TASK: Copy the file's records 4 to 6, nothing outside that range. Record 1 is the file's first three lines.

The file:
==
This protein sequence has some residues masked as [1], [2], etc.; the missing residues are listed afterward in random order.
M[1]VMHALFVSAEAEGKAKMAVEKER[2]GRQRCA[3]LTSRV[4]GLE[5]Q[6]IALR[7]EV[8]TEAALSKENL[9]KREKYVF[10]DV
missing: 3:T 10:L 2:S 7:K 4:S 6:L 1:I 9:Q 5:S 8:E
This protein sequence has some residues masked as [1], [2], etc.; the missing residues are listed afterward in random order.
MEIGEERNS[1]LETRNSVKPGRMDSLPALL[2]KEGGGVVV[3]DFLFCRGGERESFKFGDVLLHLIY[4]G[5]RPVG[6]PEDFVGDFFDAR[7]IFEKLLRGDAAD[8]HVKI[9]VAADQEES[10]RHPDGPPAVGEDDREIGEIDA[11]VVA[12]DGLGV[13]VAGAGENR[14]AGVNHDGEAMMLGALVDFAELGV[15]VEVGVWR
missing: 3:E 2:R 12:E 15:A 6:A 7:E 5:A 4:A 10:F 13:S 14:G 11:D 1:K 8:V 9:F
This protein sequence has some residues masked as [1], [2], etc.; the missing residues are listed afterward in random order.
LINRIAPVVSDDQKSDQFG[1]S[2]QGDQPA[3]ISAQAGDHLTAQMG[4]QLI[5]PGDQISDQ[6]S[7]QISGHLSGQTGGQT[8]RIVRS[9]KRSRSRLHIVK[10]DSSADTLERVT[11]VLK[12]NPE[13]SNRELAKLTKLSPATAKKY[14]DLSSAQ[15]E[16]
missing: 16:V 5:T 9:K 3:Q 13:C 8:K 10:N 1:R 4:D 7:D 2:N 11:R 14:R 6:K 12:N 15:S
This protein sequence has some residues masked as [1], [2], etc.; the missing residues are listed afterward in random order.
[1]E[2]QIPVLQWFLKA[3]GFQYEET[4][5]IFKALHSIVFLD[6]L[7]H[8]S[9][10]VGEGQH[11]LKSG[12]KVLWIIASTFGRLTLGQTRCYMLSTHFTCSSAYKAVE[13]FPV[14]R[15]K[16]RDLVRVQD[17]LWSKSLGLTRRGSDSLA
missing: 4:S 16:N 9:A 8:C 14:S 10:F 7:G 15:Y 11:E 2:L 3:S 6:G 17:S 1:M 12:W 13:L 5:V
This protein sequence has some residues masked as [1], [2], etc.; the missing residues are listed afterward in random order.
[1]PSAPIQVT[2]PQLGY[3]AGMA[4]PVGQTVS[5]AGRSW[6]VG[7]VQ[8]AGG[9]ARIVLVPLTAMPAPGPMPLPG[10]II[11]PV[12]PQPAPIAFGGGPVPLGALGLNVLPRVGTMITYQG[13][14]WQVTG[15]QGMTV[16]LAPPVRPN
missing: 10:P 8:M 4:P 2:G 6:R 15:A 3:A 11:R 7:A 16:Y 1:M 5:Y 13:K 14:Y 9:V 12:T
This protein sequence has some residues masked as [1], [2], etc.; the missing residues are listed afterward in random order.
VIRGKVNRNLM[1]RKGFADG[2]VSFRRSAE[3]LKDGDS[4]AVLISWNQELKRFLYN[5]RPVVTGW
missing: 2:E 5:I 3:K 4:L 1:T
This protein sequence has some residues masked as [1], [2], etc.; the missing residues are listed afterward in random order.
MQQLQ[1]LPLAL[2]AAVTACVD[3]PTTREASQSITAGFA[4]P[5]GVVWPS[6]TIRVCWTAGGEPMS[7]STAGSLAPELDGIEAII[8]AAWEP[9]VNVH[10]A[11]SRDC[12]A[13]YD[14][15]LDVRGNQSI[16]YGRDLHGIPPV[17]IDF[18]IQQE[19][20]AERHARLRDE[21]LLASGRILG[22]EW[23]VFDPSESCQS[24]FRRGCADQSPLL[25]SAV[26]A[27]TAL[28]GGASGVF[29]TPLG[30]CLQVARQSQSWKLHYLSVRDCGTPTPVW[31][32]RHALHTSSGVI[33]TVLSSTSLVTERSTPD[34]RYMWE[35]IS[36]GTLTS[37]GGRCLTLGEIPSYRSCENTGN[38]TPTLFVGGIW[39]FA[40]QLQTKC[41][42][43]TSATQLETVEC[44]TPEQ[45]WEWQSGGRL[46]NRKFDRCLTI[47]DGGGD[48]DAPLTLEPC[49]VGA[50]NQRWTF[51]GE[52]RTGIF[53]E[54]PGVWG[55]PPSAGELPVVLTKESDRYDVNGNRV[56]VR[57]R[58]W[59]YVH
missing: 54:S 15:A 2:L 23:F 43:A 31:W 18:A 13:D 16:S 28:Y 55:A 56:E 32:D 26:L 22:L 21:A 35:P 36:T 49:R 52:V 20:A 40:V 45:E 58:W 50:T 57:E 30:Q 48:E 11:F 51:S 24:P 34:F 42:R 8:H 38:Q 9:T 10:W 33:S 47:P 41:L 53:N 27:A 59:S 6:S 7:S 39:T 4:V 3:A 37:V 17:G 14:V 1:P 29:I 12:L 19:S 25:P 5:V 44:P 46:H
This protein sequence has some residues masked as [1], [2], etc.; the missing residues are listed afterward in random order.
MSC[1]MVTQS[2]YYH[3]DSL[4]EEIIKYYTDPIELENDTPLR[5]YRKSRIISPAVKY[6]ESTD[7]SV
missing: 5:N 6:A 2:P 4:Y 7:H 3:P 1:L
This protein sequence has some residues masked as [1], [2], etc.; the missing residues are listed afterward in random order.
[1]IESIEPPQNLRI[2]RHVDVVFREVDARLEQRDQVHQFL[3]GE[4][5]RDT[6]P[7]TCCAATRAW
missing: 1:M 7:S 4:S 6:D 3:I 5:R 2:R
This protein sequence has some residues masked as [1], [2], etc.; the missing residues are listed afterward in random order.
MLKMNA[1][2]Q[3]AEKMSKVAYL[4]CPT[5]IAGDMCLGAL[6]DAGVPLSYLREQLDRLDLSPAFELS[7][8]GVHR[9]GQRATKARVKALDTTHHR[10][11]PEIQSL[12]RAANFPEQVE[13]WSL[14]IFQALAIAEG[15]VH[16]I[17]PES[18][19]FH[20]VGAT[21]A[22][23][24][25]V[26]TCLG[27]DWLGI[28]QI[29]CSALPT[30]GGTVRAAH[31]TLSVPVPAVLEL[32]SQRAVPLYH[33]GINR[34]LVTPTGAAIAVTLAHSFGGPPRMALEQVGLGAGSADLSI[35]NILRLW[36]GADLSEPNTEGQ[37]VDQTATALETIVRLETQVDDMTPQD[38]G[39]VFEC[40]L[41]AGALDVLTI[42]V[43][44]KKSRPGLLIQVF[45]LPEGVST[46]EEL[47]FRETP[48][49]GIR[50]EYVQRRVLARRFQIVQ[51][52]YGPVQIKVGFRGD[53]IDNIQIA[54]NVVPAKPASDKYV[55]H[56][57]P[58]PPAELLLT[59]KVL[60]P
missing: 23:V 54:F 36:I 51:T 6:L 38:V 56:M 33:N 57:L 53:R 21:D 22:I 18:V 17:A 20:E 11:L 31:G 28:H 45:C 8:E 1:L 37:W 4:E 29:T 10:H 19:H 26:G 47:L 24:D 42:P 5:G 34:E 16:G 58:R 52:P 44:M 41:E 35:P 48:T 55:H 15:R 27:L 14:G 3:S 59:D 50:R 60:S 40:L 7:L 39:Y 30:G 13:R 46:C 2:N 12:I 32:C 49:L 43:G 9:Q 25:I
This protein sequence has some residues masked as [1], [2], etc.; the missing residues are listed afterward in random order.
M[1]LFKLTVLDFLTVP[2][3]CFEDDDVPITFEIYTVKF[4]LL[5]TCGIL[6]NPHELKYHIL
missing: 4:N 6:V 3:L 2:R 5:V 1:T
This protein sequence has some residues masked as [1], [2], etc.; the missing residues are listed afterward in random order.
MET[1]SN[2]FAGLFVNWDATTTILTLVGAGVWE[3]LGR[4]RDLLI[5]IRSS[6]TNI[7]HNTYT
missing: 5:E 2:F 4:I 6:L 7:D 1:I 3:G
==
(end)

This protein sequence has some residues masked as [1], [2], etc.; the missing residues are listed afterward in random order.
[1]E[2]QIPVLQWFLKA[3]GFQYEET[4][5]IFKALHSIVFLD[6]L[7]H[8]S[9][10]VGEGQH[11]LKSG[12]KVLWIIASTFGRLTLGQTRCYMLSTHFTCSSAYKAVE[13]FPV[14]R[15]K[16]RDLVRVQD[17]LWSKSLGLTRRGSDSLA
missing: 4:S 16:N 9:A 8:C 14:S 10:F 7:G 15:Y 11:E 2:L 3:S 6:G 17:S 1:M 12:W 13:L 5:V
This protein sequence has some residues masked as [1], [2], etc.; the missing residues are listed afterward in random order.
[1]PSAPIQVT[2]PQLGY[3]AGMA[4]PVGQTVS[5]AGRSW[6]VG[7]VQ[8]AGG[9]ARIVLVPLTAMPAPGPMPLPG[10]II[11]PV[12]PQPAPIAFGGGPVPLGALGLNVLPRVGTMITYQG[13][14]WQVTG[15]QGMTV[16]LAPPVRPN
missing: 10:P 8:M 4:P 2:G 6:R 15:A 3:A 11:R 7:A 16:Y 1:M 5:Y 13:K 14:Y 9:V 12:T
This protein sequence has some residues masked as [1], [2], etc.; the missing residues are listed afterward in random order.
VIRGKVNRNLM[1]RKGFADG[2]VSFRRSAE[3]LKDGDS[4]AVLISWNQELKRFLYN[5]RPVVTGW
missing: 2:E 5:I 3:K 4:L 1:T